As a young boy from Tacloban City, Philippines, designer and illustrator Dan Matutina attended school with a background in science and engineering and enjoyed watching cartoons like ThunderCats, G.I. Joe and Transformers on local TV stations.
Interestingly, attending an art school never really crossed his mind until his senior year in high school. Growing up in Tacloban meant the courses available were designed to groom students to become doctors, lawyers or accountants. It was only when he took up fine arts and later attended university that he became more involved in design, illustration and film.
A quick glance at Dan’s works reveals a common theme – geometry. He attributes this to his love for math and science as well as the Engineering and Science Education Programme he attended in high school. As it required him to do a lot of math and science projects, this sparked his love for geometry and accuracy of things.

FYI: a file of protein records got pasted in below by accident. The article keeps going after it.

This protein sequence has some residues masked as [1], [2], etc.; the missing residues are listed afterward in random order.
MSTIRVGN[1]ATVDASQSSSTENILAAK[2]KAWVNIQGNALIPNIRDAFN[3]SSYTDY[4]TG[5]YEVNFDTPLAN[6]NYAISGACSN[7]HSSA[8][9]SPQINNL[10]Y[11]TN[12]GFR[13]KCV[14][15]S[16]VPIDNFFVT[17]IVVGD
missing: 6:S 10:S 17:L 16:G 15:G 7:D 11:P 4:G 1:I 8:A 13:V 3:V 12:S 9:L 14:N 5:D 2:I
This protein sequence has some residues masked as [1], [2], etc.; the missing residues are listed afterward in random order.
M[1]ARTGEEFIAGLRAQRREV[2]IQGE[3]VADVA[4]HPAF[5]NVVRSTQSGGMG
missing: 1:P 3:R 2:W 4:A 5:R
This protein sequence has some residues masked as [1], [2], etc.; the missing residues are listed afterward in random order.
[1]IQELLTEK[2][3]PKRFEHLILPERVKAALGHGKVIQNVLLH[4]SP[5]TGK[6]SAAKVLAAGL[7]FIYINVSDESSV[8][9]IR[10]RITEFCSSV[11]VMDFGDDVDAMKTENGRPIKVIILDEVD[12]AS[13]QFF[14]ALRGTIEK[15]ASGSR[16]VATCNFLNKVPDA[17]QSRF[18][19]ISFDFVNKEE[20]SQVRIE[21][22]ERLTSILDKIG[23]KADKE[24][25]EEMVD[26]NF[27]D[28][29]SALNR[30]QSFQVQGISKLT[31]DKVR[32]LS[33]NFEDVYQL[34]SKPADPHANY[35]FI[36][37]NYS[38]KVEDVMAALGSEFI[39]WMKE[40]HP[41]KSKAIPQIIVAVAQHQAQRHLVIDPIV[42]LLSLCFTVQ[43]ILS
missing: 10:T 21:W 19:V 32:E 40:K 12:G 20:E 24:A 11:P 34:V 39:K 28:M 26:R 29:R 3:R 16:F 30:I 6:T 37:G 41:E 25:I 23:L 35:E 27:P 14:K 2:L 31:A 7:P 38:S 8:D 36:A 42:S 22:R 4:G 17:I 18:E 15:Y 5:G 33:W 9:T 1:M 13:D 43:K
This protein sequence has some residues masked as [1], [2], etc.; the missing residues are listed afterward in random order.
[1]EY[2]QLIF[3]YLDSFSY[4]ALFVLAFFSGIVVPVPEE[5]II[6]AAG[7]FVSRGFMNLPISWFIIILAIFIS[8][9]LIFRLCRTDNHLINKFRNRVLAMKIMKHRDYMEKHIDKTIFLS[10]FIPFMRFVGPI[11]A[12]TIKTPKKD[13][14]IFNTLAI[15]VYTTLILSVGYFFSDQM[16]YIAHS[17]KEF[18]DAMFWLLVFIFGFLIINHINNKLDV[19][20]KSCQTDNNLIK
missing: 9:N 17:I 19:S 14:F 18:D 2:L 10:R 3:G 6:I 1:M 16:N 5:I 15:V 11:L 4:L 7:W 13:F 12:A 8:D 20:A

Dan counts national artists Arturo R. Luz, Hernando R. Ocampo and Vicente Manansala as some of his Filipino idols who have greatly influenced him as a designer and illustrator. While not all of them use geometry in their works, they have minimalism and cubism influences, which one can find in Dan’s works.
Growing up in the Philippines has also meant he draws inspiration from the everyday things. From jeepneys and banigs, to local craftsmen and artists doing good craft work, there is so much creativity and craft that it’s simply a matter of putting it all together.
“As a creative person, I like trying new things and I’m curious about a lot of new things. And what makes me move forward as an illustrator and as a designer [is that] sometimes I can be a designer; most times I can be an illustrator. And I like it that way. Because it’s two different fields and they complement each other for me.”
And that’s probably why for Dan, the grass will always be greener at home. Despite having his works published in international publications such as Wired and Fast Company, he chooses to pursue his passions in the Philippines and to create better work there.